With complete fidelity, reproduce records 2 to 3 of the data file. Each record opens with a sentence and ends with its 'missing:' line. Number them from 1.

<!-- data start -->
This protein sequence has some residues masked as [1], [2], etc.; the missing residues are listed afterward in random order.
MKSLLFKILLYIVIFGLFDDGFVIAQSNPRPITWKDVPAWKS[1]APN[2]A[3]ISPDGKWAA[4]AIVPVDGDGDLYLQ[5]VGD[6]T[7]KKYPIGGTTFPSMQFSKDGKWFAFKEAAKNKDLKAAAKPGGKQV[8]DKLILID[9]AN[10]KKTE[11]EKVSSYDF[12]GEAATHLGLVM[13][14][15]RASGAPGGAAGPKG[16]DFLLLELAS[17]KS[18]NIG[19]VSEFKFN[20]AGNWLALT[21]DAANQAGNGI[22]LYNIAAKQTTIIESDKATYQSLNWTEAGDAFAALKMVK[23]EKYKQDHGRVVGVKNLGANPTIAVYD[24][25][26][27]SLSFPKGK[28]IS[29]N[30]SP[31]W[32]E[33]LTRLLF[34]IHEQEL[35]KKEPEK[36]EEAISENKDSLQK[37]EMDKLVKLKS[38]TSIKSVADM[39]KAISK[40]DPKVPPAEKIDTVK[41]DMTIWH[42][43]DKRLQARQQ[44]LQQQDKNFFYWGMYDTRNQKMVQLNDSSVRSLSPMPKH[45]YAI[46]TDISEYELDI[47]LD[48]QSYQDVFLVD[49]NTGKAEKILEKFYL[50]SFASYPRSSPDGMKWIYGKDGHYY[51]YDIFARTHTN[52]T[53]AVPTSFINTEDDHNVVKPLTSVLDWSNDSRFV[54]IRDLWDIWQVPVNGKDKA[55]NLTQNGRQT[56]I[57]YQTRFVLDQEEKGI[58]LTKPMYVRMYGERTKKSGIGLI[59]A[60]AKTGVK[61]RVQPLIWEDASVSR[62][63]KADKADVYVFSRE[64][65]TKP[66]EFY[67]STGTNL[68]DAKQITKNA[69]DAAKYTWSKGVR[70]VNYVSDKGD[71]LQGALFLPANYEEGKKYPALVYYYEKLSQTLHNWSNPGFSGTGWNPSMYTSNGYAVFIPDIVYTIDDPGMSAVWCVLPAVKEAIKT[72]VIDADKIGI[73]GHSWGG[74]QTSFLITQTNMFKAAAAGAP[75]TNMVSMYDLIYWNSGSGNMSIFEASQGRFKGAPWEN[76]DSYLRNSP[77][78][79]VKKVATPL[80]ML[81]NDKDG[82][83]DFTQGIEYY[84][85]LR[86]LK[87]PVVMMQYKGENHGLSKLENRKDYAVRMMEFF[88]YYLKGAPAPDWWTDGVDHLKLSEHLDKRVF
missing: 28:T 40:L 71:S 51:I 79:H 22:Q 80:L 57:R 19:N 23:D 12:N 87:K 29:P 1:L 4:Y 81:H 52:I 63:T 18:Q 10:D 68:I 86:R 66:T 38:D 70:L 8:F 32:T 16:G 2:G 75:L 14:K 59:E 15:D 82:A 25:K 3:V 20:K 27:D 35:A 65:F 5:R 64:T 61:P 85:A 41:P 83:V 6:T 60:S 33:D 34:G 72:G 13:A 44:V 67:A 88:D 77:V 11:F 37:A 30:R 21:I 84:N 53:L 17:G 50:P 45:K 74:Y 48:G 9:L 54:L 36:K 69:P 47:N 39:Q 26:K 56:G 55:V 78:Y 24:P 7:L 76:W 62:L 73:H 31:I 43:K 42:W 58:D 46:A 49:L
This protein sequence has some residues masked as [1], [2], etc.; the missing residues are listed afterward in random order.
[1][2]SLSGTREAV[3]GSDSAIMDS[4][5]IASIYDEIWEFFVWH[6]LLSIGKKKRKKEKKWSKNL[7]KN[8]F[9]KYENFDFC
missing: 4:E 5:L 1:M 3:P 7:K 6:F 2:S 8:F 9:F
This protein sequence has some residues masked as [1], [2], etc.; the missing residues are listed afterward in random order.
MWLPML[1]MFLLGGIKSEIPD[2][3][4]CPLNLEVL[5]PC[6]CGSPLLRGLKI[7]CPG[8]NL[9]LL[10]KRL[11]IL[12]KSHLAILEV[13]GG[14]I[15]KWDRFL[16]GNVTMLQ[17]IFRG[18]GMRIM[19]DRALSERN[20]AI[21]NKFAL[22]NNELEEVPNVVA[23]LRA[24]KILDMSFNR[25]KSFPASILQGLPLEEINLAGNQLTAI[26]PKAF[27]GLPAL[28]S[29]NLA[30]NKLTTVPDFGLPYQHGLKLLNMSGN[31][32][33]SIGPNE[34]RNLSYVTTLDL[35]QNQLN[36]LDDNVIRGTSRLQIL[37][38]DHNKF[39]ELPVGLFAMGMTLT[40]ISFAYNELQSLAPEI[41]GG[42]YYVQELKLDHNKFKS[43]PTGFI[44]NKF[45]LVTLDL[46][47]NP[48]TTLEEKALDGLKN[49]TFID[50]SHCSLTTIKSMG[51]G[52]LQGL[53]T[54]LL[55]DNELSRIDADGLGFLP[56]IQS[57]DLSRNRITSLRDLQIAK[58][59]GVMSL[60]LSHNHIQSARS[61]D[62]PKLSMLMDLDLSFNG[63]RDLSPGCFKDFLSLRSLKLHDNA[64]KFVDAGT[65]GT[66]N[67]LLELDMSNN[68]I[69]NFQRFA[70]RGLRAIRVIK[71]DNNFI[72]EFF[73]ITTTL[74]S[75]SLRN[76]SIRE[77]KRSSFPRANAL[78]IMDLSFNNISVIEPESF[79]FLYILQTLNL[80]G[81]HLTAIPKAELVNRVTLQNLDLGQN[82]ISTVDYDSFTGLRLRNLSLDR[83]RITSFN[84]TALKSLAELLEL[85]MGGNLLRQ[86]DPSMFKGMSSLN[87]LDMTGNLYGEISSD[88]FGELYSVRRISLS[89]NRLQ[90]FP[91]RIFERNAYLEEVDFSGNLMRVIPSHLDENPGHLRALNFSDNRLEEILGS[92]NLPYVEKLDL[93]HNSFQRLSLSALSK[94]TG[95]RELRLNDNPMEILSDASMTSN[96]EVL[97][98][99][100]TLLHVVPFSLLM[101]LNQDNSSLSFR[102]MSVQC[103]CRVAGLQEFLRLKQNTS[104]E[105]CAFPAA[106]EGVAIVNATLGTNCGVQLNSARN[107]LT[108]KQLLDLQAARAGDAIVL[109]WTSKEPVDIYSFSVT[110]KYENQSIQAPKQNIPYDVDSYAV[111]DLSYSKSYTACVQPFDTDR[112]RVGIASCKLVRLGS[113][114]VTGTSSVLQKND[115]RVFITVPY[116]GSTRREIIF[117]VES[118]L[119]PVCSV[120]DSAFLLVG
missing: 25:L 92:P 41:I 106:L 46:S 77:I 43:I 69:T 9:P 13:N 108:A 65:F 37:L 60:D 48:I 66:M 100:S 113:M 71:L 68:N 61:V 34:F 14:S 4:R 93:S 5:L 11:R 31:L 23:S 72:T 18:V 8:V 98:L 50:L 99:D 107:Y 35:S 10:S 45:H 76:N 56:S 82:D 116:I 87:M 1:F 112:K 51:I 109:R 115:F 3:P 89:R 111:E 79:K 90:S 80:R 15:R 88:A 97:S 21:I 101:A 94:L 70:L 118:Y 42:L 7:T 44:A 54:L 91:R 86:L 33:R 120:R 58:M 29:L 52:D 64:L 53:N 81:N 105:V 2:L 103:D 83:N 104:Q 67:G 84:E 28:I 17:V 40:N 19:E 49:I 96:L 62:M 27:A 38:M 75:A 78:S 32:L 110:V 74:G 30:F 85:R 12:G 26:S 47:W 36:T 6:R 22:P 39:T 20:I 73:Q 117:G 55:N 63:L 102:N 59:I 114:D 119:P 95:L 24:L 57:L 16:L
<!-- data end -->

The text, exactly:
This protein sequence has some residues masked as [1], [2], etc.; the missing residues are listed afterward in random order.
[1][2]SLSGTREAV[3]GSDSAIMDS[4][5]IASIYDEIWEFFVWH[6]LLSIGKKKRKKEKKWSKNL[7]KN[8]F[9]KYENFDFC
missing: 4:E 5:L 1:M 3:P 7:K 6:F 2:S 8:F 9:F
This protein sequence has some residues masked as [1], [2], etc.; the missing residues are listed afterward in random order.
MWLPML[1]MFLLGGIKSEIPD[2][3][4]CPLNLEVL[5]PC[6]CGSPLLRGLKI[7]CPG[8]NL[9]LL[10]KRL[11]IL[12]KSHLAILEV[13]GG[14]I[15]KWDRFL[16]GNVTMLQ[17]IFRG[18]GMRIM[19]DRALSERN[20]AI[21]NKFAL[22]NNELEEVPNVVA[23]LRA[24]KILDMSFNR[25]KSFPASILQGLPLEEINLAGNQLTAI[26]PKAF[27]GLPAL[28]S[29]NLA[30]NKLTTVPDFGLPYQHGLKLLNMSGN[31][32][33]SIGPNE[34]RNLSYVTTLDL[35]QNQLN[36]LDDNVIRGTSRLQIL[37][38]DHNKF[39]ELPVGLFAMGMTLT[40]ISFAYNELQSLAPEI[41]GG[42]YYVQELKLDHNKFKS[43]PTGFI[44]NKF[45]LVTLDL[46][47]NP[48]TTLEEKALDGLKN[49]TFID[50]SHCSLTTIKSMG[51]G[52]LQGL[53]T[54]LL[55]DNELSRIDADGLGFLP[56]IQS[57]DLSRNRITSLRDLQIAK[58][59]GVMSL[60]LSHNHIQSARS[61]D[62]PKLSMLMDLDLSFNG[63]RDLSPGCFKDFLSLRSLKLHDNA[64]KFVDAGT[65]GT[66]N[67]LLELDMSNN[68]I[69]NFQRFA[70]RGLRAIRVIK[71]DNNFI[72]EFF[73]ITTTL[74]S[75]SLRN[76]SIRE[77]KRSSFPRANAL[78]IMDLSFNNISVIEPESF[79]FLYILQTLNL[80]G[81]HLTAIPKAELVNRVTLQNLDLGQN[82]ISTVDYDSFTGLRLRNLSLDR[83]RITSFN[84]TALKSLAELLEL[85]MGGNLLRQ[86]DPSMFKGMSSLN[87]LDMTGNLYGEISSD[88]FGELYSVRRISLS[89]NRLQ[90]FP[91]RIFERNAYLEEVDFSGNLMRVIPSHLDENPGHLRALNFSDNRLEEILGS[92]NLPYVEKLDL[93]HNSFQRLSLSALSK[94]TG[95]RELRLNDNPMEILSDASMTSN[96]EVL[97][98][99][100]TLLHVVPFSLLM[101]LNQDNSSLSFR[102]MSVQC[103]CRVAGLQEFLRLKQNTS[104]E[105]CAFPAA[106]EGVAIVNATLGTNCGVQLNSARN[107]LT[108]KQLLDLQAARAGDAIVL[109]WTSKEPVDIYSFSVT[110]KYENQSIQAPKQNIPYDVDSYAV[111]DLSYSKSYTACVQPFDTDR[112]RVGIASCKLVRLGS[113][114]VTGTSSVLQKND[115]RVFITVPY[116]GSTRREIIF[117]VES[118]L[119]PVCSV[120]DSAFLLVG
missing: 25:L 92:P 41:I 106:L 46:S 77:I 43:I 69:T 9:P 13:N 108:A 65:F 37:L 60:D 48:I 66:M 100:S 113:M 71:L 68:N 61:V 34:F 14:S 4:R 93:S 5:L 11:R 31:L 23:S 72:T 18:V 8:V 98:L 50:L 99:D 107:Y 35:S 10:S 45:H 76:N 56:S 82:D 116:I 87:M 1:F 112:K 51:I 109:R 115:F 3:P 89:R 111:E 79:K 90:S 80:R 15:R 88:A 97:S 21:I 101:A 94:L 70:L 118:Y 42:L 7:T 44:A 54:L 91:R 86:L 33:R 120:R 58:M 29:L 52:D 64:L 53:N 81:N 105:V 2:L 103:D 83:N 104:Q 67:G 84:E 28:I 17:V 40:N 19:E 49:I 96:L 62:M 27:A 38:M 75:A 78:S 32:L 110:V 74:G 30:F 85:R 12:G 26:S 47:W 36:T 6:R 22:P 39:T 20:I 73:Q 117:G 55:N 63:L 102:N 59:I 114:D 119:P 95:L 24:L 57:L 16:L